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The recent decline in the employment rate was spurred by

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The recent decline in the employment rate was spurred by [#permalink]

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New post 08 Jul 2008, 05:02
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The recent decline in the employment rate was spurred by predictions of slow economic growth in the coming year. However, those predictions would not have affected the employment rate if it had not been for the lack of capital reserves of major industries. So if major industries increase their capital reserves, the employment rate will not decline in the future.


Which of the following, if true, casts the most doubt on the validity of the argument above?

A)Major industry foresaw the drop in employment.

B)Some major industries had appreciable capital reserves.

C)An increase in labor costs could adversely affect the employment rate.

D)The government could pass legislation mandating that major industries set aside a fixed amount as capital reserves every year.

E)The drop in the employment rate was more severe this year than last.
[Reveal] Spoiler: OA

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Re: The recent decline in the employment rate was spurred by [#permalink]

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New post 08 Jul 2008, 06:18
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The recent decline in the employment rate was spurred by predictions of slow economic growth in the coming year. However, those predictions would not have affected the employment rate if it had not been for the lack of capital reserves of major industries. So if major industries increase their capital reserves, the employment rate will not decline in the future.


Which of the following, if true, casts the most doubt on the validity of the argument above?


C)An increase in labor costs could adversely affect the employment rate.

This clearly mentiones that just increasing capital reserves will not stop the employement rate. There are other factors/variables that can affect the employement rate.

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Re: The recent decline in the employment rate was spurred by [#permalink]

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New post 08 Jul 2008, 07:14
I go with C as well!

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Re: The recent decline in the employment rate was spurred by [#permalink]

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New post 08 Jul 2008, 07:44
aaron22197 wrote:
The recent decline in the employment rate was spurred by predictions of slow economic growth in the coming year. However, those predictions would not have affected the employment rate if it had not been for the lack of capital reserves of major industries. So if major industries increase their capital reserves, the employment rate will not decline in the future.


Which of the following, if true, casts the most doubt on the validity of the argument above?

A)Major industry foresaw the drop in employment.

B)Some major industries had appreciable capital reserves.

Conclusion is "if major industries increase their capital reserves, the employment rate will not decline in the future.". This stament is saying that this was already the case and still we experienced the employment decline. Please explain the flaw in this choice.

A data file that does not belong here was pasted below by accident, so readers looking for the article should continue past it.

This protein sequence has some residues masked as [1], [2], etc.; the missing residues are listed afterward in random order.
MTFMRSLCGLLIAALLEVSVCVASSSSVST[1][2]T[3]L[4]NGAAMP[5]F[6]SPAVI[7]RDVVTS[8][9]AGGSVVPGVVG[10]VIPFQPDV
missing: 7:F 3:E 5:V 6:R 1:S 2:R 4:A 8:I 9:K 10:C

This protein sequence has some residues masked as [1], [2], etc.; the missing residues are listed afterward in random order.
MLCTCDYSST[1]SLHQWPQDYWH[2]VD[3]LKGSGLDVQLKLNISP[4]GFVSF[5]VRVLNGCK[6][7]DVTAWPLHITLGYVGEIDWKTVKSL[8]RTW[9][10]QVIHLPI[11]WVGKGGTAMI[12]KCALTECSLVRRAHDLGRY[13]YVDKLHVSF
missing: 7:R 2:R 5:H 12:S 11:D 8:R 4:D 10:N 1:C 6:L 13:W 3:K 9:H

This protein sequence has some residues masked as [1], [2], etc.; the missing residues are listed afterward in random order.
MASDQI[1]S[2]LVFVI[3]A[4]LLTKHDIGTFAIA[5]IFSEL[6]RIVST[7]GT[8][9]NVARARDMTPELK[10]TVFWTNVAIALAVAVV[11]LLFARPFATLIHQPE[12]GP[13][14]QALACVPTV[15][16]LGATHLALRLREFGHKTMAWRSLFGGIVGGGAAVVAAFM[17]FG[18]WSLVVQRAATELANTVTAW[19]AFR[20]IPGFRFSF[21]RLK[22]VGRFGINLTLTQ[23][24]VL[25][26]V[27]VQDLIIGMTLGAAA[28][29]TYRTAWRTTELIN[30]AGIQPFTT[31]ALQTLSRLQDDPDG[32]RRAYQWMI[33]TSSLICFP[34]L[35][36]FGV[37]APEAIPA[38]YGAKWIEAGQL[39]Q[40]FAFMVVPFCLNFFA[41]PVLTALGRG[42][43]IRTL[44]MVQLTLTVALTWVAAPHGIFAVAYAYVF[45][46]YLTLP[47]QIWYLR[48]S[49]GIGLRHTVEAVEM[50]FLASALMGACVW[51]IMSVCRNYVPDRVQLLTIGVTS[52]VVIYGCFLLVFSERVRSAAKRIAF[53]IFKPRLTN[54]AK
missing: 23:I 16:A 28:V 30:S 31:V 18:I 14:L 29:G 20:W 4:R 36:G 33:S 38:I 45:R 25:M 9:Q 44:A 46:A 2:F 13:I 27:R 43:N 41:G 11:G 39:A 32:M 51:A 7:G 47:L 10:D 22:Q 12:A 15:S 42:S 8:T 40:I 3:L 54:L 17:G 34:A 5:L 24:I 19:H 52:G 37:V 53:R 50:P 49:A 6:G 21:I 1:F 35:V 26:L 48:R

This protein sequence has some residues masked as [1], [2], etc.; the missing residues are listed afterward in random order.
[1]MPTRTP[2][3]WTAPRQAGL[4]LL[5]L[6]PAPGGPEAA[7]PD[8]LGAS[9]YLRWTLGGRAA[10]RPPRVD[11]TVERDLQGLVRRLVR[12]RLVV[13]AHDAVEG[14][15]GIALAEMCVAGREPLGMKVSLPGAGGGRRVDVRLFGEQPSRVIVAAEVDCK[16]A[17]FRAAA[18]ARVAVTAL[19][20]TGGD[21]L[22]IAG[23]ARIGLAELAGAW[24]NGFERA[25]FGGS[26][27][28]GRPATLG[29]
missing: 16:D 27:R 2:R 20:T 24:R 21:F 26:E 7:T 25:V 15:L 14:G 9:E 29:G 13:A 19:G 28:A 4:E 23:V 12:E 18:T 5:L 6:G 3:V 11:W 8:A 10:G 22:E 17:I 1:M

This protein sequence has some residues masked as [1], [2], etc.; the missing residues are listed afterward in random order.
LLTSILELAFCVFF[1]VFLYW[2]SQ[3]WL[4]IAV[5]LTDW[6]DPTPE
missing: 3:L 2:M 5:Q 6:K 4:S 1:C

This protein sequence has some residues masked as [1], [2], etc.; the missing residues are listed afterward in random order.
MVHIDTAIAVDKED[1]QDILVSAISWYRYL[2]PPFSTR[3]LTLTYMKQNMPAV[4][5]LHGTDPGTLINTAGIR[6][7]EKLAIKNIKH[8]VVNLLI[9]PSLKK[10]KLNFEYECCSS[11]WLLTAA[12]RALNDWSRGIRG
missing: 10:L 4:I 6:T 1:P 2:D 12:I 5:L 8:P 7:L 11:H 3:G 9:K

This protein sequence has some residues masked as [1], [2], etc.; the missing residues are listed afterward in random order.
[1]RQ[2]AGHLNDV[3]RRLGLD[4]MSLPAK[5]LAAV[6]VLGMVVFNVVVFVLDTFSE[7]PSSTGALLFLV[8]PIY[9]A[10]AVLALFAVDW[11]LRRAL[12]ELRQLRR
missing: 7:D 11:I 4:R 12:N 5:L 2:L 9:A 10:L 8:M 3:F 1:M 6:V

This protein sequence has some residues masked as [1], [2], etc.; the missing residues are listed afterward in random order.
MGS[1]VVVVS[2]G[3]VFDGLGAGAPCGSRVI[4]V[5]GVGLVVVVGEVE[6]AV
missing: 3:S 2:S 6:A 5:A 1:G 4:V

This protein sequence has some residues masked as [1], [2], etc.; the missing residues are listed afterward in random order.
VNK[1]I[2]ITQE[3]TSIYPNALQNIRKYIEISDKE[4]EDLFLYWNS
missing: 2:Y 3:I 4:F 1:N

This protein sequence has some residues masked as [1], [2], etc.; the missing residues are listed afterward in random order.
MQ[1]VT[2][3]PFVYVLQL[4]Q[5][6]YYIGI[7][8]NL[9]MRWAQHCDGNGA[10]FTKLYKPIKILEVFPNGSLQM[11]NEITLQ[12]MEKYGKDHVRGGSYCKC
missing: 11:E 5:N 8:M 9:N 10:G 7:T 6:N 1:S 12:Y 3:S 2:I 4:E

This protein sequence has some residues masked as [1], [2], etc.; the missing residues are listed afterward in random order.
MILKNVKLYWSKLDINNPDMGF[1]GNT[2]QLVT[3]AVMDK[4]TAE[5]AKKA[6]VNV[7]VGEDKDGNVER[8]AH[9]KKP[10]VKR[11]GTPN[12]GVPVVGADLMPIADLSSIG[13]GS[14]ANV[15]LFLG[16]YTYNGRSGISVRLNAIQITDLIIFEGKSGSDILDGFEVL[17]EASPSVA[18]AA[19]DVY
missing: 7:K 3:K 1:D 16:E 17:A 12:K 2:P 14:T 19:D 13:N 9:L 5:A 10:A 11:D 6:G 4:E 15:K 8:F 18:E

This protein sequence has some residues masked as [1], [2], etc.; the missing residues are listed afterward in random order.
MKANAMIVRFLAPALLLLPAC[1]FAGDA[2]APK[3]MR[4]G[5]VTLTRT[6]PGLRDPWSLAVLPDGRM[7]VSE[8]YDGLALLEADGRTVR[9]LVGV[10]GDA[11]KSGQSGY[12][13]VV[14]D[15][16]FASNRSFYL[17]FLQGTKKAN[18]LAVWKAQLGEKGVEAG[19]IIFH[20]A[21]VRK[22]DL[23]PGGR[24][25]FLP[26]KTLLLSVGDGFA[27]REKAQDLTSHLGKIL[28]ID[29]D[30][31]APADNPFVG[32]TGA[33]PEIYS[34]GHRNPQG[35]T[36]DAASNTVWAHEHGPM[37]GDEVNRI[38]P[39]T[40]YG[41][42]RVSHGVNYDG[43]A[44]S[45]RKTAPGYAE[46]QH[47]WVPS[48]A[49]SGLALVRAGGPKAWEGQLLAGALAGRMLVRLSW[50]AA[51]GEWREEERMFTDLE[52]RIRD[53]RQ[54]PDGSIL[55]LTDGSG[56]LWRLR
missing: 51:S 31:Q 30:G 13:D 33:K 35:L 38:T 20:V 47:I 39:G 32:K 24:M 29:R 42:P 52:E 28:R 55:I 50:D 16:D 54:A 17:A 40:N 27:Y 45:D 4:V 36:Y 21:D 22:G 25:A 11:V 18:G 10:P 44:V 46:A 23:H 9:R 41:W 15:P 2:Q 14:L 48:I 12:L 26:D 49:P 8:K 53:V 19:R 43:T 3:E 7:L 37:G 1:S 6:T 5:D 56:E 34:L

C)An increase in labor costs could adversely affect the employment rate.

D)The government could pass legislation mandating that major industries set aside a fixed amount as capital reserves every year.

E)The drop in the employment rate was more severe this year than last.


I am confused between b and c

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Re: The recent decline in the employment rate was spurred by [#permalink]

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New post 08 Jul 2008, 07:51
rao_1857 wrote:
aaron22197 wrote:
The recent decline in the employment rate was spurred by predictions of slow economic growth in the coming year. However, those predictions would not have affected the employment rate if it had not been for the lack of capital reserves of major industries. So if major industries increase their capital reserves, the employment rate will not decline in the future.


Which of the following, if true, casts the most doubt on the validity of the argument above?

A)Major industry foresaw the drop in employment.

B)Some major industries had appreciable capital reserves.

Conclusion is "if major industries increase their capital reserves, the employment rate will not decline in the future.". This stament is saying that this was already the case and still we experienced the employment decline. Please explain the flaw in this choice.

C)An increase in labor costs could adversely affect the employment rate.

D)The government could pass legislation mandating that major industries set aside a fixed amount as capital reserves every year.

E)The drop in the employment rate was more severe this year than last.


I am confused between b and c


The author does not quantify 'some'. We really can't say how many. What if some = 2?? would that be a sufficient sample to generalize on??....nope!!

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Re: The recent decline in the employment rate was spurred by [#permalink]

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New post 08 Jul 2008, 08:44
guys - is it now C or B ? :?: